Table 3

Likelihood of the final visual acuity category by the OTS score in comparison with the Ocular Trauma Score (OTS) Study (data OTS study/study group)

Raw score sum

OTS score





≥ 20/40






2/100 *






18/2 *
























* p < 0.05

There was a significant difference in final visual acuity between open and closed globe injuries (p = 0.036; ANOVA test). In the majority of open globe injuries (mostly Zone III), there was a poor visual prognosis, with final visual acuity of 20/200 (6/60) or worse. Among Zone I and II injuries, 32.6% had a final visual acuity of 20/40 (6/12) or less, and 21.9% had a final visual acuity of 20/200 (6/60) or worse. Among closed globe injuries, all Zone I injuries had a final visual acuity of 20/40 (6/12) or better (63%), while of the Zone II and Zone III injuries, 56.4% had a final visual acuity of 20/40 (6/12) or better and 12.3% with a final visual acuity of 20/200 (6/60) or worse.

Of the 50 eyes with an IOFB, 32 (64%) had a final visual acuity of 20/40 (6/12) or better. In 22 eyes (44%), the initial visual acuity was less than 20/200 (6/60).

Average duration of hospitalization was 4.2 days (range: 1–14 days) – 4.6 days (range: 1–14 days) for open globe injuries and 3.4 days (range: 1–9 days) for closed globe injuries (p = 0.002; ANOVA test). There was no significant variation in the day of the week, month, or season in which injuries occurred.


Despite the fact that ocular trauma is an important cause of monocular blindness worldwide, scant information is available regarding its epidemiology outside the United States and a few other developed countries [3, 26].

Estimates of the rate of ocular trauma are highly dependent on its definition and the source of data [6, 9, 10, 26, 27]. However, from a public health perspective, sight threatening injuries are those of greatest concern. Hospital discharge data provide a useful source of such information.

To our knowledge, this is the first study examining the epidemiology of hospitalized ocular trauma in a population in Italy. Our study provides insights on the epidemiology of ocular trauma in hospitalized patients in Italy and supports the findings that ocular trauma may represent a significant cause of visual loss in this population [3, 26].

The average annual rate of eye injuries found in the Western Sicily health district, is similar to rates reported in other industrialized countries [28, 29]. Our rates of eye injuries are less than those reported by Tielsch et al. [6] in Maryland in 1989 (13.2 per 100,000), Klopfer et al. [9] in the United States in 1992 (13.2 per 100,000), and Chen et al. in Michigan in 2006 (12.0 per 100,000) [27]. This difference may be related to the higher threshold for hospitalization in closed globe injury. Nonetheless, the admission rate and surgical rate for open globe trauma remained stable over the five years of this study. Also, the Department of Ophthalmology of Palermo University, Italy, is a major eye trauma centre in Western Sicily and the majority of cases seen are severe. However, our rates are similar to rates reported from McGwin et al. in 2006 for inpatient group [13].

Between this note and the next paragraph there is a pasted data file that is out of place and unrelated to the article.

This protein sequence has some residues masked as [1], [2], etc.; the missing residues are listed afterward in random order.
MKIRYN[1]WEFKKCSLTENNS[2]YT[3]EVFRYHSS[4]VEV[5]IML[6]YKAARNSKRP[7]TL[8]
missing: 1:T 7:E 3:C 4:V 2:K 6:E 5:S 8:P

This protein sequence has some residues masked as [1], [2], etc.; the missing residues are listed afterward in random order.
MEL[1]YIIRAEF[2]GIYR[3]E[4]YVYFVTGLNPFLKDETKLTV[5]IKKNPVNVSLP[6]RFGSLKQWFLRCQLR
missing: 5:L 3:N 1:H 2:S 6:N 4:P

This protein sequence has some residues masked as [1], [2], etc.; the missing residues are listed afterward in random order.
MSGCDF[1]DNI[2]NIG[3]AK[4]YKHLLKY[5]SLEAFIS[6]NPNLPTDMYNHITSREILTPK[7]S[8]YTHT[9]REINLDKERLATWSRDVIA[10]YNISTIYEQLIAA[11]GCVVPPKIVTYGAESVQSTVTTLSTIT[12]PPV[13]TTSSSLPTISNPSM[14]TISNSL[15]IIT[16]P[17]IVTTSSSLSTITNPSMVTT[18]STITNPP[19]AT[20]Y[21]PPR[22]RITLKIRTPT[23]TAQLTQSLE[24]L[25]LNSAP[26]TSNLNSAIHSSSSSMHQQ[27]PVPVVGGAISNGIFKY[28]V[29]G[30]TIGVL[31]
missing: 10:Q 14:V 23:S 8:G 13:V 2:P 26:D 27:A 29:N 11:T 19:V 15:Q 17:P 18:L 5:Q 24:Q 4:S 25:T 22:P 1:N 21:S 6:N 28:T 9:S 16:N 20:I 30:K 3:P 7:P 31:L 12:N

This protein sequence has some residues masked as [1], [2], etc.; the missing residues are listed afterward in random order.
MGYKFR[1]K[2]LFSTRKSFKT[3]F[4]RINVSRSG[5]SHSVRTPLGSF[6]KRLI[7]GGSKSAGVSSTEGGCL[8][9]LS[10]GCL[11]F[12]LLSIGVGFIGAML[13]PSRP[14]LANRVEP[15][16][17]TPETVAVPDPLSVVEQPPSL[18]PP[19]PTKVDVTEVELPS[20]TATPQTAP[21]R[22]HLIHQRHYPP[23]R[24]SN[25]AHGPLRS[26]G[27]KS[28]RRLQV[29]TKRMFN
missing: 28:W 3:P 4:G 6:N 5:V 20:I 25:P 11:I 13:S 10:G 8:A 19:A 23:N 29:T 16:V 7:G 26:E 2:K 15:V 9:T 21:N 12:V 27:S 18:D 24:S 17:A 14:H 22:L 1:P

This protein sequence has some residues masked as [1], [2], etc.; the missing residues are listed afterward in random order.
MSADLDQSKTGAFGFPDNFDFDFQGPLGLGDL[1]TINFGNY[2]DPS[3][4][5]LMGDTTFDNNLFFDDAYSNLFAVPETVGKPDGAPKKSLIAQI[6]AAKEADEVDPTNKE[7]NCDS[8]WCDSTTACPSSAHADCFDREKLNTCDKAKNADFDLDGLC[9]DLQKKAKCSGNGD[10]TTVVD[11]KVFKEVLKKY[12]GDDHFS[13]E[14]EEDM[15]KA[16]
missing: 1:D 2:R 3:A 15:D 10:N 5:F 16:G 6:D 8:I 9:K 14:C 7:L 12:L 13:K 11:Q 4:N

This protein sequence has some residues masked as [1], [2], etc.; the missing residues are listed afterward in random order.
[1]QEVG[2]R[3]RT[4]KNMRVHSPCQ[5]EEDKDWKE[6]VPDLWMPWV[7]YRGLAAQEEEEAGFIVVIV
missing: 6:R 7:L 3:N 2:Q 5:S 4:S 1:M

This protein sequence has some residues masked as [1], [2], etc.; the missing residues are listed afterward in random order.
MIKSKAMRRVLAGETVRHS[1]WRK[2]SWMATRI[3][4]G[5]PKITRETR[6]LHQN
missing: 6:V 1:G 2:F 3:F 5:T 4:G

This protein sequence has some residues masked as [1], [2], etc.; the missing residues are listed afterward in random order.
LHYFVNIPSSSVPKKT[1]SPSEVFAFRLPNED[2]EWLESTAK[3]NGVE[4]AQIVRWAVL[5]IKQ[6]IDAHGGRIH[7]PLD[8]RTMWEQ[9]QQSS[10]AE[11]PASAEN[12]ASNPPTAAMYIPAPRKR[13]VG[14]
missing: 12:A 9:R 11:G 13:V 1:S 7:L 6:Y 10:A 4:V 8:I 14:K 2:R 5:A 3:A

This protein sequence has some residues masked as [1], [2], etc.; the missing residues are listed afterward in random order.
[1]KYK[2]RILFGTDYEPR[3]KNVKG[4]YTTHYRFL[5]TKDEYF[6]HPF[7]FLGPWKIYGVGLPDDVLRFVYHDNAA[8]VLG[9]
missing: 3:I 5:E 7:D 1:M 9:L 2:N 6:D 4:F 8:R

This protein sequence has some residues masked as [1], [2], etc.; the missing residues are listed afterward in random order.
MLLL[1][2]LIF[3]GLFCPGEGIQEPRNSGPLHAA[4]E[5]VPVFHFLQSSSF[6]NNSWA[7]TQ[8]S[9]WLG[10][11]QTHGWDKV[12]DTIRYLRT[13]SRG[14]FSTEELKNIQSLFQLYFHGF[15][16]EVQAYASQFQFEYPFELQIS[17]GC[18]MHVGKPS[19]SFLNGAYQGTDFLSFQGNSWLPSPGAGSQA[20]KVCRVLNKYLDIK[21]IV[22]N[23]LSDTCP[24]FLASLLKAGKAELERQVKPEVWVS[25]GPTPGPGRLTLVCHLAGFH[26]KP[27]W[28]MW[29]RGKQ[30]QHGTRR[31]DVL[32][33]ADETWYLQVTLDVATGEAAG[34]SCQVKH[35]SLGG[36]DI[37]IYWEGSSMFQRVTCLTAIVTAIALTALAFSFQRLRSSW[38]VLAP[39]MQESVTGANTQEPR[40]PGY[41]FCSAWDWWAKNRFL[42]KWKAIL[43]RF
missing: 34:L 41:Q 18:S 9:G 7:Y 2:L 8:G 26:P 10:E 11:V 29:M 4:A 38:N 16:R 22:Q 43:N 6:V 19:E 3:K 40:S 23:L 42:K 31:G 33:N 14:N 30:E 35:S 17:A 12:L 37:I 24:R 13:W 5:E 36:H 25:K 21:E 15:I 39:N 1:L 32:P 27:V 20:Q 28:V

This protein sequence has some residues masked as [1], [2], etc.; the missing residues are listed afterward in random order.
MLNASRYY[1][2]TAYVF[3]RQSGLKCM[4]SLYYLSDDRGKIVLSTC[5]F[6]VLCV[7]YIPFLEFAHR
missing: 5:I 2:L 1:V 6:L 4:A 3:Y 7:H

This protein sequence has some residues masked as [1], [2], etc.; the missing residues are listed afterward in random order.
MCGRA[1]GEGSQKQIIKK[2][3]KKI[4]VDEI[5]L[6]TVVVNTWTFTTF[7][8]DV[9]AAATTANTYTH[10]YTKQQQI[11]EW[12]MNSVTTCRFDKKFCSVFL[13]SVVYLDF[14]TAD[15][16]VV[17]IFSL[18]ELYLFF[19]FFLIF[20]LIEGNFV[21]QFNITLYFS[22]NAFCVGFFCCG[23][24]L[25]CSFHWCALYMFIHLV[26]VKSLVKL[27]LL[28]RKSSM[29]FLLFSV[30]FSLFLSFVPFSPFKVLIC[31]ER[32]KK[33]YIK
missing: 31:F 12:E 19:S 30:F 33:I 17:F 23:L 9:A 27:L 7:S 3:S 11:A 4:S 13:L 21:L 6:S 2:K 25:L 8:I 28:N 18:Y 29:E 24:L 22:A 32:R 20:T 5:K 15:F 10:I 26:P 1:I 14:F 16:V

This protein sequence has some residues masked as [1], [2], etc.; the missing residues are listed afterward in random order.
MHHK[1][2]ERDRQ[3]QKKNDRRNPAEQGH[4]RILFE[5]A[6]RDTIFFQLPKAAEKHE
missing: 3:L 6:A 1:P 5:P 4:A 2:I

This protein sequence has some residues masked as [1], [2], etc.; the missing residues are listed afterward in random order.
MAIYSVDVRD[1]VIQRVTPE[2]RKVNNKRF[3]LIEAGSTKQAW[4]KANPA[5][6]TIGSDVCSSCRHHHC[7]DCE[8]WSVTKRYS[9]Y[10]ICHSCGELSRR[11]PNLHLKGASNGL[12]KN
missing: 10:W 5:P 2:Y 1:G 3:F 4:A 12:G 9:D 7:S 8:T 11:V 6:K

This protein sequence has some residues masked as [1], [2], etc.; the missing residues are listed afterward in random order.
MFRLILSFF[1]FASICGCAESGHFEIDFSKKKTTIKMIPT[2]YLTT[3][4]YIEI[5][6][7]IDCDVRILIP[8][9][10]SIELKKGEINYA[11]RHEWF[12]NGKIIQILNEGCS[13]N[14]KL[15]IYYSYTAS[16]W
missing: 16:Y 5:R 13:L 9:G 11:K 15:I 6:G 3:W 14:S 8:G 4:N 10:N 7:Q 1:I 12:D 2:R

Reported incidence and prevalence ratios between men and women range from two to over five [6, 9, 10]. In our study, men were affected more than women, with the outdoor environment, workplace and the home the most commonly reported locations of trauma [1, 7, 14, 30, 31]. The majority of injuries occurred in males, less than 50 years of age (68%), with a slight predominance in the second to fifth decade. A male preponderance universally reported and thought to be related to occupational exposure, participation in dangerous sports and hobbies, alcohol use and risk-taking behavior [7, 14, 2934]. The higher risks in men up to 70 years reflect a combination of a high incidence of work related, assault related, sport related, and motor vehicle crash related ocular injuries. The similar risks observed between the sexes at the older age range appears to be related to changes in lifestyle and occupational patterns by men after age 70 years [6, 9, 10].

Lack of eye protection was a risk factor identified in previous studies [34], with at least 22% of patients with open globe injuries and 9% with closed globe injuries failing to wear eye protection. It is likely that most of the high velocity fragment injuries could have been prevented by the use of polycarbonate protective eyewear [34].

Children and students (first and second decade) represented 28.2% of the injuries, reinforcing the need for prevention of childhood injuries within the home and during sports [35].

Eighty-four ocular injuries (28.2%) were associated with injuries of the ocular adnexa, orbital wall fractures, or other non ocular structures, demonstrating that ocular trauma requires a multidisciplinary approach.